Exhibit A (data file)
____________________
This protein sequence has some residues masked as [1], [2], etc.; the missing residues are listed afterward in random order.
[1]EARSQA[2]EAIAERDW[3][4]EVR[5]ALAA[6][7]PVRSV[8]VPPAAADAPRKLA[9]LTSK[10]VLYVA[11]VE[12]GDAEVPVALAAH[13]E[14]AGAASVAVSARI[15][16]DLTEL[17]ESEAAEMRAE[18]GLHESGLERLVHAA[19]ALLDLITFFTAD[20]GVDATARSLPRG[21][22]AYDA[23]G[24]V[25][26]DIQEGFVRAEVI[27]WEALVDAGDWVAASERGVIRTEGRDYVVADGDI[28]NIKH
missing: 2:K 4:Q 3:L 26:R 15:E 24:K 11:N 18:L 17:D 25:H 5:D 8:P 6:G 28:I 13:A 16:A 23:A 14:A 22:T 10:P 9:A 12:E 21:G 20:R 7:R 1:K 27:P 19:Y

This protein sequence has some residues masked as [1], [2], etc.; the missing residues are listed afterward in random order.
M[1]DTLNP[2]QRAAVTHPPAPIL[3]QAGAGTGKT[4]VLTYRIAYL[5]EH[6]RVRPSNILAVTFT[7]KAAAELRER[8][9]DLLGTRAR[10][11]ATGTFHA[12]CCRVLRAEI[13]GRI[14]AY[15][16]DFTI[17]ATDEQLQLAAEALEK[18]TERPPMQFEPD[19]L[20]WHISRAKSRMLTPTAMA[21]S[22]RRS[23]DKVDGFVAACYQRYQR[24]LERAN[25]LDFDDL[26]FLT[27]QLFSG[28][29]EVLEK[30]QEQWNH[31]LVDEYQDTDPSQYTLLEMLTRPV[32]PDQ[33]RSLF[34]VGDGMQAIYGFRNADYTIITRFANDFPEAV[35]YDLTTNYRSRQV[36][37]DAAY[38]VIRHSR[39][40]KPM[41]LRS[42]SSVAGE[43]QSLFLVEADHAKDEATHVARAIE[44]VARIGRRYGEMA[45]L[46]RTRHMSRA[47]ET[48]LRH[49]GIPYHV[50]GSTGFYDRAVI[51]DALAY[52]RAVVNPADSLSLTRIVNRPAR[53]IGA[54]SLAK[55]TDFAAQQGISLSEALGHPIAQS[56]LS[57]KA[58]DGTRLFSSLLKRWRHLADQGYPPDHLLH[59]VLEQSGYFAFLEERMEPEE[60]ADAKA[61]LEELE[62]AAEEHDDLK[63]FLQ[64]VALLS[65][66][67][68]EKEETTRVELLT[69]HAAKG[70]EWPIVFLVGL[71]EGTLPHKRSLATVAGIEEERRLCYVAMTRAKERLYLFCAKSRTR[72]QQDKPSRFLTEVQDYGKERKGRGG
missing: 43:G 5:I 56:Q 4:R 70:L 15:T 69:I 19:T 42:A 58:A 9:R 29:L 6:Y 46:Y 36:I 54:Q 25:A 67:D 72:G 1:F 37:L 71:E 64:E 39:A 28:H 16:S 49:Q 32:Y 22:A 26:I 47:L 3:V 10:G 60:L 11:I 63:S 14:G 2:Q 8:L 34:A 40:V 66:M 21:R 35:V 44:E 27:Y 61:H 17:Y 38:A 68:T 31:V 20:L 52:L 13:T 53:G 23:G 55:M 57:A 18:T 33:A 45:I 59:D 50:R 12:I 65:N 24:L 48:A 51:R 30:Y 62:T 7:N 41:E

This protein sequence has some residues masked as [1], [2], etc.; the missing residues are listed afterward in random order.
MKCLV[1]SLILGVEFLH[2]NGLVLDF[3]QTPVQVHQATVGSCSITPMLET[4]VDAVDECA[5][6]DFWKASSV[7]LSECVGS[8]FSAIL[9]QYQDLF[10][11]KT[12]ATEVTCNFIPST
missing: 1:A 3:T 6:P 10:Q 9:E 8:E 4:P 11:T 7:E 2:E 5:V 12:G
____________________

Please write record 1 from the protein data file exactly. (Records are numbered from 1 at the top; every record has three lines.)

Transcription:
This protein sequence has some residues masked as [1], [2], etc.; the missing residues are listed afterward in random order.
[1]EARSQA[2]EAIAERDW[3][4]EVR[5]ALAA[6][7]PVRSV[8]VPPAAADAPRKLA[9]LTSK[10]VLYVA[11]VE[12]GDAEVPVALAAH[13]E[14]AGAASVAVSARI[15][16]DLTEL[17]ESEAAEMRAE[18]GLHESGLERLVHAA[19]ALLDLITFFTAD[20]GVDATARSLPRG[21][22]AYDA[23]G[24]V[25][26]DIQEGFVRAEVI[27]WEALVDAGDWVAASERGVIRTEGRDYVVADGDI[28]NIKH
missing: 2:K 4:Q 3:L 26:R 15:E 24:K 11:N 18:L 17:D 25:H 5:D 8:P 6:G 28:I 13:A 16:A 23:A 14:A 22:T 10:P 9:A 12:E 21:G 20:R 7:R 1:K 27:P 19:Y